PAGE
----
26/8/2012  Melbourne,  George Fairfax Studio

I was Nigel’s agent for many years but today I am speaking simply as his friend.

Nigel was such a ‘naughty’ boy and I loved him for it. He was a creature of many moods and contrasts: one day he was the gossip queen of the world , the next, dismissive and grumpy, but most of all he was incredibly supportive. Travelling with him was a laugh a minute – he was never dull.

In Hanoi I remember Nigel decided that I needed the wax in my ears removed. “You can’t hear,” he said.  He took me to a local barber’s shop. “It’s easy, Hilly,” he said,  “they just thrust a long stick through your ear and it comes out the other side.  Trust me.”

We travelled all over the world.  One time Nigel bought me a ticket to Los Angeles and New York because he wanted to make sure that I saw Tap Dogs’ opening nights in those cities.  He also needed company on a jaunt to Hawaii on the way back to Australia.  He wanted to show me a volcano, one of his passions, which he hoped would erupt during our visit, plunging us into the epicentre of a live drama.  But, it didn’t erupt and he had to settle for swimming with stingrays.

When Nidge was sick and needing to recuperate he bought a house in far north Queensland hoping to learn how to retire there.  When I arrived for a holiday and to see how he was getting on, I found him swanning around his sundeck pretending to fish leaves out of the pool. In truth he had his binoculars trained on the nudist beach below – ‘swarming’, Nidge said, ‘with glorious bronzed Queensland blokes’, ripe for an invitation to Casa Nigellus.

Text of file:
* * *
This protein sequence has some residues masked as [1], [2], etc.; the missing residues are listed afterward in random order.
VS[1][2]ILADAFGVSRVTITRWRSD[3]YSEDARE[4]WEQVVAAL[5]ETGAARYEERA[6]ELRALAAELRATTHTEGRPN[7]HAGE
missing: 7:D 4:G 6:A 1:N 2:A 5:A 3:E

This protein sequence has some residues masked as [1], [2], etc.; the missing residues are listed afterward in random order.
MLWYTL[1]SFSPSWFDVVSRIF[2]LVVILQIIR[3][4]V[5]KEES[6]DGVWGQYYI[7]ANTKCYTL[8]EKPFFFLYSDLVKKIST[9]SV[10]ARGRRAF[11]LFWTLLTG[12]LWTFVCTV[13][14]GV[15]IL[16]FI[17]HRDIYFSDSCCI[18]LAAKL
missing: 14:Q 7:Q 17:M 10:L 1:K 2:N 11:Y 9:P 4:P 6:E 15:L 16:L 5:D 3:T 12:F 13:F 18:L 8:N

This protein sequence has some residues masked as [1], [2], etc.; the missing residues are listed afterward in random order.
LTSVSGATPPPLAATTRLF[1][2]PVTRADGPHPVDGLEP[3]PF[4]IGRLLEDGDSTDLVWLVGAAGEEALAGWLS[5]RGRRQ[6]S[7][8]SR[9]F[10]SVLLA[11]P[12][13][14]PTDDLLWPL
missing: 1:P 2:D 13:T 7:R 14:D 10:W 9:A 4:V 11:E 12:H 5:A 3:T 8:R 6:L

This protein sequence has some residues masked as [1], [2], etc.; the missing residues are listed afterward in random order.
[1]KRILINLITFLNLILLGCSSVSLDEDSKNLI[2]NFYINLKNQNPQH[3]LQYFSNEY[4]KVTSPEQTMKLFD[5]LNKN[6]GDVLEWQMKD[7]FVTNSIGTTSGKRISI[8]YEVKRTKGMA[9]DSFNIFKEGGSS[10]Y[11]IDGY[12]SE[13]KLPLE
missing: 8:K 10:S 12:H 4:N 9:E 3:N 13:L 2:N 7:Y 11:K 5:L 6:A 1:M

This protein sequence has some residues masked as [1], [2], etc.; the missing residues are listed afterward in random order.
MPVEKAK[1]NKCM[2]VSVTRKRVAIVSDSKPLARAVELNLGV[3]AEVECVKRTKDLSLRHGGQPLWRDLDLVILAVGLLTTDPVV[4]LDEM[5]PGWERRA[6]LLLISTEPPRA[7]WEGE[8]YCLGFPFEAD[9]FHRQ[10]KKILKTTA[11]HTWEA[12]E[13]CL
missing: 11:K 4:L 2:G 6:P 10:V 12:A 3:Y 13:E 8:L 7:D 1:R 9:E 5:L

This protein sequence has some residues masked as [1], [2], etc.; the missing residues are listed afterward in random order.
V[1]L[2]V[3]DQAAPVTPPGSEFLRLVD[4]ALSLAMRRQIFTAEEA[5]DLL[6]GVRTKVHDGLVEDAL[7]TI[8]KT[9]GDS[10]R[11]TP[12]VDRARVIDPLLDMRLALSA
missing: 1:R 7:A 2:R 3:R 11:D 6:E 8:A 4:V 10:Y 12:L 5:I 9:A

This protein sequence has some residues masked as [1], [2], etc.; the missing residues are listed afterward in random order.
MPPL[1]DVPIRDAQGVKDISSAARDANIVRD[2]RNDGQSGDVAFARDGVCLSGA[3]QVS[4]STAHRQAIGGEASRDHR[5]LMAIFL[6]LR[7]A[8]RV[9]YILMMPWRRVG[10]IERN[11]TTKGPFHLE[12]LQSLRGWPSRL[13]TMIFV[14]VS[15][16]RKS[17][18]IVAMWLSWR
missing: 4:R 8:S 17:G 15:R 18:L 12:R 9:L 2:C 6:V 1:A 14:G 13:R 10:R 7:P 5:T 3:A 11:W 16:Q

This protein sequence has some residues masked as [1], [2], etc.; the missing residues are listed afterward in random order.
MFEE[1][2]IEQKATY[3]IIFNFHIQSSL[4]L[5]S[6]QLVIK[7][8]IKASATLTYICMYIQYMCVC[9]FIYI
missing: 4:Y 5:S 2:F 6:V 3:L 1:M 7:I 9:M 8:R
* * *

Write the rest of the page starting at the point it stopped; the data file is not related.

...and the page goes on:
I knew, as a house guest, that food would not be on Nidge’s radar so had taken the precaution of bringing salad, a salad bowl, olive oil and balsamic vinegar.  We bounced into my rented car and took off to get some fresh fish.   Later, over a glass or three of crisp, dry white the two of us wrestled with the difficulties of retiring.  Nigel had loved the limelight and being famous.  He had a highly successful career and wondered how he would cope as a private person.

At the same time he enjoyed his own company and diverted himself for weeks on the Internet planning his next trip.   He was never happier than when he had done a fabulous deal and reported back that he had just booked a 28 day cruise for a quarter the normal price – with an upgrade to a suite – with balcony – on the top deck.  He alternated between sailing the high seas for months on end and settling into everyday life with the locals in Mumbai or Bangkok.

Our holidays were varied.  We sailed down the Nile one year, cruised the Mekong the next and on land one time we tramped over the ruins of Anghor Wat. We also loved Western Australia. The Bungle Bungles were a favourite – we were drawn by their beauty and strong Aboriginal spirit power.

But the first time we stayed in Western Australia, we decided to give ourselves a treat and visited the homestead at El Questro, 50 ks from Kunanurra along a dirt track.  The property was perched beside a deep gorge with a river rushing by below, the opposite bank theatrically lit at night.  Nidge and I dined, silver service, on a rock ledge.  Our hosts lit a little fire beside us.  We got gently sozzled and stared into the fire’s glowing embers lulled by the silken silence, only occasionally disturbed by the far off cry of an unknown creature.